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My Camera Story. January 9, 2006

Posted by jessicraft in photography, why.

Originally written 20th November, 2005.
Most of my cameras have been gifts or not my own, truth be told.

The first camera I ever had of my very own was a Kodak Advantix 2000. Remember that craze? That was about eight years ago – I remember because one of my aunts had just had her first baby, and everybody loves taking pictures of the wee ones in their lives. The camera came with this little box that held the exposed and developed film along with index cards. The index cards were the coolest thing, I thought, about the whole Advantix system. It was fun having my own camera and having my own pictures. My friends, my way of looking at things. It wasn’t just that the cameras recorded what was happening in my life – the same could be said with the doubles of prints I got from family and friends, looking at my mother’s photo albums – it was that my camera gave my record, not a record.

For as long as I can remember, I’ve liked to record little things – not just the faces of the people who were there, but a clumsy shot of an entire room – that’s where we were. A picture of a place sitting, this is the colour of the table cloth at the wedding.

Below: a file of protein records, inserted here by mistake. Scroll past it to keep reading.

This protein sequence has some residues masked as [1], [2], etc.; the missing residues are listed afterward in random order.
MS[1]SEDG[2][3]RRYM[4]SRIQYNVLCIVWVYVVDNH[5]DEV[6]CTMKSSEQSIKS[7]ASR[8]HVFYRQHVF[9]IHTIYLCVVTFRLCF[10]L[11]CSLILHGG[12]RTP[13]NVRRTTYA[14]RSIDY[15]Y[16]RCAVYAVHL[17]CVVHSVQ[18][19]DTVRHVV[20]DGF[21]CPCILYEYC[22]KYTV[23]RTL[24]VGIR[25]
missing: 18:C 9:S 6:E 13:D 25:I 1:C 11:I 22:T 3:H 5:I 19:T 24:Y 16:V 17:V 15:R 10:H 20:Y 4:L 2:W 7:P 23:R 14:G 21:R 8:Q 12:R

Shortly after the Advantix camera – by the time I entered high school – the Polaroid JoyCam was all the rage. The pictures were small but not too small and let’s face it, it was cool to have things instantly – or just about. The image slowly fades in, waiting until it looks really done! Trouble is, it’s expensive. Also, people tend to want the Polaroids you’ve just taken. It was a Christmas gift, so I have all these little Polaroid 500 film images of Christmas trees, lights, and my family. I like those images.

I found photography interesting but at this point it wasn’t much of a hobby. I didn’t go out of my way to take pictures of things, it wasn’t how I would spend an afternoon. I’d be going somewhere, doing something, and decide that I wanted to take pictures of the folks who were there so the camera would come along.

SLR & The Darkroom